Chang, who specializes in cross-border issues, said it's unclear what activities would be considered unrelated to the marijuana industry, including whether going to a cannabis conference would be allowed, for example.
"Overall, this is a step in the right direction but the line is still not clearly drawn yet."
Matt Maurer, a lawyer with Toronto firm Torkin Manes and vice-chair of the Cannabis Law Group, said he believes that while the update is helpful, it's worded to "give themselves some wiggle room." Phrases such as "will generally be admissible" allow room for interpretation, he said.
"I treat this as a pretty clear signal that if you work in the cannabis industry in Canada, and you're coming to the U.S. for reasons unrelated to your work, they're not going to have an issue with it, and they are going to let you in. Or they won't refuse you on that ground alone."
Border Security Minister Bill Blair told CBC News last month that although "possession of cannabis is legal in some U.S. states, cannabis remains illegal under U.S. federal law." He warned Canadians travelling south that they need to respect U.S. laws.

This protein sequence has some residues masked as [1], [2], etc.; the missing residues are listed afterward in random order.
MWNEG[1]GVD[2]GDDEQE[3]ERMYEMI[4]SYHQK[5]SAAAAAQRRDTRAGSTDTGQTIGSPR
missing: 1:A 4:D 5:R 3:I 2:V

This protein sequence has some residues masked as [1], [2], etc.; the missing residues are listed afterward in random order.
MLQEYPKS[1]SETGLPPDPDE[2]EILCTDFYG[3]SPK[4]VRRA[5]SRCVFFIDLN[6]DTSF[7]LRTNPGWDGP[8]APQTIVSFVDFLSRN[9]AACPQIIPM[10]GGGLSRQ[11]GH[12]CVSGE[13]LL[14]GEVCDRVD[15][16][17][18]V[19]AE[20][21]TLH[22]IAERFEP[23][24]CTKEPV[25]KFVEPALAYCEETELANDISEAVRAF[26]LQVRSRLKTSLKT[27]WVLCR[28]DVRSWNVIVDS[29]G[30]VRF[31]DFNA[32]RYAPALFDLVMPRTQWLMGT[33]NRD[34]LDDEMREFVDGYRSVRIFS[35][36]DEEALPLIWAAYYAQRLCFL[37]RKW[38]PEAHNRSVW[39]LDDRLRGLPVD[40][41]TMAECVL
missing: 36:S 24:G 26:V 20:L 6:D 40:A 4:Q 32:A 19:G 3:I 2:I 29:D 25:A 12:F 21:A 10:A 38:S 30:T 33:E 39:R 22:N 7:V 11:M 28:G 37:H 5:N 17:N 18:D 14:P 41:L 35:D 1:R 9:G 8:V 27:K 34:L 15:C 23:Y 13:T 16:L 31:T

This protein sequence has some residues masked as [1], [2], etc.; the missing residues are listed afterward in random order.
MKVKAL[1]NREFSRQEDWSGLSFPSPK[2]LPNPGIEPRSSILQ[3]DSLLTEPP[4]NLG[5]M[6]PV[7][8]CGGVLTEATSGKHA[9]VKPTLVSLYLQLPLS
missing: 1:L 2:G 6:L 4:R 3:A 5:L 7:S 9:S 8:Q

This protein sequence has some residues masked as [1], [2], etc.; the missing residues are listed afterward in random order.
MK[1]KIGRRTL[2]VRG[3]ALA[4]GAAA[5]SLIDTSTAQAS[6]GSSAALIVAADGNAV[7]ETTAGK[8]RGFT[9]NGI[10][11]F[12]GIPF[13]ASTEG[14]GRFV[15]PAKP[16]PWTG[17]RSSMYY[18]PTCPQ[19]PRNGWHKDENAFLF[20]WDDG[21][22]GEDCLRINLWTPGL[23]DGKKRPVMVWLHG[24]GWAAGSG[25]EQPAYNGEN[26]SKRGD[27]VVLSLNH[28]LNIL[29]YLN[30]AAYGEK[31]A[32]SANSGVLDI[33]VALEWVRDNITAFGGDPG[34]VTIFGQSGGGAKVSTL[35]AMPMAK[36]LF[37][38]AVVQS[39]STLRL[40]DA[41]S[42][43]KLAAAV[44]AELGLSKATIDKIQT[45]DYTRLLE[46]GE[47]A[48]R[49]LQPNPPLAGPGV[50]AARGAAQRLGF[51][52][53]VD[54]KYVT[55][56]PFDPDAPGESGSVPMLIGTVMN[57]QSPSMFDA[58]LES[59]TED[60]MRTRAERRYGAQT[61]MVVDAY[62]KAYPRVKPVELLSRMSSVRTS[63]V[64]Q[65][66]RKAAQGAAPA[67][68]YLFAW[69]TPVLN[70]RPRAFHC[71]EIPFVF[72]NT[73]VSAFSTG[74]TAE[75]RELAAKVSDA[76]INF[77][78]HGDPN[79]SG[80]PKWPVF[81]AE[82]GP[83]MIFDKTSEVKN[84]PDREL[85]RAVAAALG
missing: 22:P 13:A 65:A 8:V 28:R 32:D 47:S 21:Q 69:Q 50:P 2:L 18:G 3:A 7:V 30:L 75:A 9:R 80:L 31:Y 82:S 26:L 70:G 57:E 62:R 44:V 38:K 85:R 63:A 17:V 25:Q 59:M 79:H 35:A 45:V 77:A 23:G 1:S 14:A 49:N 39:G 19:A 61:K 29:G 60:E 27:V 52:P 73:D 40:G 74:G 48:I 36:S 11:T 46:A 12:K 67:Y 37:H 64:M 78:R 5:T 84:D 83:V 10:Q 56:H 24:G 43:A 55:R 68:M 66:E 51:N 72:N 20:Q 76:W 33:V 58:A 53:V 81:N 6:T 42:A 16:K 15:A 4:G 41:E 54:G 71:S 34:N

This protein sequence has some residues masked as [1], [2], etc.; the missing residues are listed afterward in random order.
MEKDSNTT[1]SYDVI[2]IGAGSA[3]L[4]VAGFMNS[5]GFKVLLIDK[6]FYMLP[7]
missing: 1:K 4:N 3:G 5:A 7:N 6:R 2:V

Although all sales of cannabis remain illegal under U.S. federal law, Maurer points out that as more U.S. states legalize cannabis at the state level, U.S. customs practices may continue to evolve.
In Michigan, Missouri, Utah and North Dakota voters will decide on various levels of marijuana legalization during the November midterm elections.
Recreational marijuana is currently legal under state law in nine states, while medical marijuana is legal in 30 states.
Brandie Weikle is a senior writer for CBC News based in Toronto. She's a long-time magazine and newspaper editor and podcast host with specialities in parenting and health. You can reach her at [email protected]